|Finished rendered lard|
Every pastry chef I've ever heard or read discussing pastry says lard is hands-down the best fat ingredient for pastry. So, it's seems natural that I need a source of lard. There is also debate about the nutritional value or detriment of lard, with Real Food advocates arguing frequently that lard, butter, and other traditional foods aren't nearly the culprits they are made out to be in modern Western society. Wikipedia has a decent collection of facts, though with the role of saturated fat, for instance, contested as the source of heart disease and other ailments, the facts are merely numbers. As a kid, my mother always saved the bacon grease in a cup to fry other foods later. So, I do the same. I use it particularly for frying eggs, but also other things.
For the last few years, we have been ordering a share of a hog from a local farm. In late Fall, we head to the butcher and pick up our frozen cuts and sausage. With all of our local consumption, I've also tried to be more open-minded and conscious about how the animal is used, as well as raised. This means I've had a go at the organs, cooking them as recommended by any number of traditional cookbooks. Mostly they were okay, though the cow heart was pretty much like rubber to me, and liver is just nasty.
In any case, this whole thought process led me to ask for the hog's fatback this year. The fatback is a cut that is primarily fat attached to skin from the back of the pig. It is one of the two primary sources for lard, the other being so-called leaf fat, that apparently produces a higher quality lard for pastry. Oh well, what I had was fatback. Mine came as pieces about eight inches square and two inches thick. I forgot to weigh it, but I suspect it was about ten pounds. The picture below shows one of the slices; I had about six of these.
|You need sheers or a massive knife to get through the skin|
|This turkey pan was mostly filled with strips in the oven|
I put them into a big aluminum turkey roasting pan, sprinkled on baking soda and covered it. The book says to put your stove to the lowest temperature possible and render for 12-24 hours, stirring occasionally. For whatever reason, I read stove as oven, and put the oven on to 170 degrees Fahrenheit. It turns out that your low setting on the stove must reach a much higher temperature, because by the next morning my fatback had barely produced any actual liquid fat. Ugh. I decided to up the oven to 225 degrees and that did the trick. I let the whole thing go for about twelve more hours, I think. I personally didn't really notice a smell. Yes, it smelled like something was in the oven, but nothing in particular. My husband, on the other hand, thought it was odor-ific. The also warned about popping fat, but I didn't have that experience, possibly because of using the oven, I'm not sure.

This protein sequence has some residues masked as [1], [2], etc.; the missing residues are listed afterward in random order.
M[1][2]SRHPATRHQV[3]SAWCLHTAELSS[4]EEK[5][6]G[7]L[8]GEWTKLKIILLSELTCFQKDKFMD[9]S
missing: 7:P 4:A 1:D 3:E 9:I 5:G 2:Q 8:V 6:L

|Fat and crackle coming out of the oven|
When it came out of the oven, you have tons of the crackle (read: cooked skin and whatever-else-is-left chunks) floating in this oil. It's not very appealing. Ew. But, I took all the big chunks out with a slotted spoon. When you strain the fat into a pan to cool, you need to use butter muslin or some other cloth lining a collander because otherwise you'll get little particle into the fat. Not good. The rendered fat is a deep yellow color and filled twelve cups of mason jars.
|liquid lard strained through butter muslin|
|I stored my in mason jars|
They came out of the fridge the next morning solid, creamy, and white. And then went to the freezer for storage.
|Cooled lard is creamy white|
The cracklings were a bit weird to me. You are supposed to strain them out, toss with salt, and use as snacks or over salad. I tasted a bit, but it wasn't particularly crunchy, which is what I expected, and it was very greasy and somewhat bland. Not my kind of snack. I've saved them for the dog. Or the neighbors dog.
|strained crackling pieces up close|
Will I do it again next year? Absolutely. I'm already paying for the hog, why toss out parts I can make good use of, particularly if I can use it to create amazing crusts. The only real work involved was cutting up the fatback into pieces and reading the directions correctly. After that, it was easy. A little bit ew, a little bit cool.
On a related note, I cooked the two smoked hams from this hog during the Easter weekend, using the maple raisin sauce recipe from the Grassfed Gourmet for one of them. A-maz-ing. I'm not a huge fan of maple, really, but the maple caramelized into the ham drippings creating a savory sauce that played off the sweet-tart of the raisins. Nothing like any ham I'd had before, and a wonderful surprise.
This post is part of Simple Lives Thursday, hosted at Sustainable Eats, where you can find an assortment of sustainability related blog posts every Thursday. And at A Moderate Life, one of my favorite reads.